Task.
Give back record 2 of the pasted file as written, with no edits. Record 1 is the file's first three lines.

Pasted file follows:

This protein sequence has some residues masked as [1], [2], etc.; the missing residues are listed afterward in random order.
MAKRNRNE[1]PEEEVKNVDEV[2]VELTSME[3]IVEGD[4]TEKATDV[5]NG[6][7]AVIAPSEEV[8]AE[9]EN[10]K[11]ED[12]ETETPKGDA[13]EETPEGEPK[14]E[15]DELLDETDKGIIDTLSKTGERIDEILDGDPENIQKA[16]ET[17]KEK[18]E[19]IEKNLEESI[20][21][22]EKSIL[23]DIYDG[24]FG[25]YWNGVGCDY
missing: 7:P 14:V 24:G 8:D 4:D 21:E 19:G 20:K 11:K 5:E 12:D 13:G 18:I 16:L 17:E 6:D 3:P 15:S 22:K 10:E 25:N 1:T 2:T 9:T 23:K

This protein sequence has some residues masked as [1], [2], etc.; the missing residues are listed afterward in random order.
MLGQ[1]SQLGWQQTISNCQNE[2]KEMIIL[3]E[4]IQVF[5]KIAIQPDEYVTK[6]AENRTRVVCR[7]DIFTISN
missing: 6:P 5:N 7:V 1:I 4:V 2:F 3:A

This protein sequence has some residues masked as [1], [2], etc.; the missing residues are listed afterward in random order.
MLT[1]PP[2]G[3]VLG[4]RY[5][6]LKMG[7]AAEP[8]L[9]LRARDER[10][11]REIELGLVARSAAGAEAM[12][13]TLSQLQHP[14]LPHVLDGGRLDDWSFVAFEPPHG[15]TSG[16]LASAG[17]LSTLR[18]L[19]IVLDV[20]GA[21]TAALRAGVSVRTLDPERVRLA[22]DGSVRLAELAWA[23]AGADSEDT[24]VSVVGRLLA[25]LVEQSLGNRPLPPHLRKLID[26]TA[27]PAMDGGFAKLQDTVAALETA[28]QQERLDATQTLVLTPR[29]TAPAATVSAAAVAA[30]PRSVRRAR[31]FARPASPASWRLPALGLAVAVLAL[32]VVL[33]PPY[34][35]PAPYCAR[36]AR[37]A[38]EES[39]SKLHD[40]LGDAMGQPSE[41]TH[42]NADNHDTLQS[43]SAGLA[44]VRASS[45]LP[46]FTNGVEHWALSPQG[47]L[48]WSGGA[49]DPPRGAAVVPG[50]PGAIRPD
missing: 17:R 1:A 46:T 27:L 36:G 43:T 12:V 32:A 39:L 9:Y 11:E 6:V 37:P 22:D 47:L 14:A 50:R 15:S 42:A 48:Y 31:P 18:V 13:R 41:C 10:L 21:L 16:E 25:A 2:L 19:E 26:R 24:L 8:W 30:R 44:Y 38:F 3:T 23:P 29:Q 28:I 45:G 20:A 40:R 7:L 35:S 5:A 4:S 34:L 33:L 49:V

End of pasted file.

This protein sequence has some residues masked as [1], [2], etc.; the missing residues are listed afterward in random order.
MLGQ[1]SQLGWQQTISNCQNE[2]KEMIIL[3]E[4]IQVF[5]KIAIQPDEYVTK[6]AENRTRVVCR[7]DIFTISN
missing: 6:P 5:N 7:V 1:I 4:V 2:F 3:A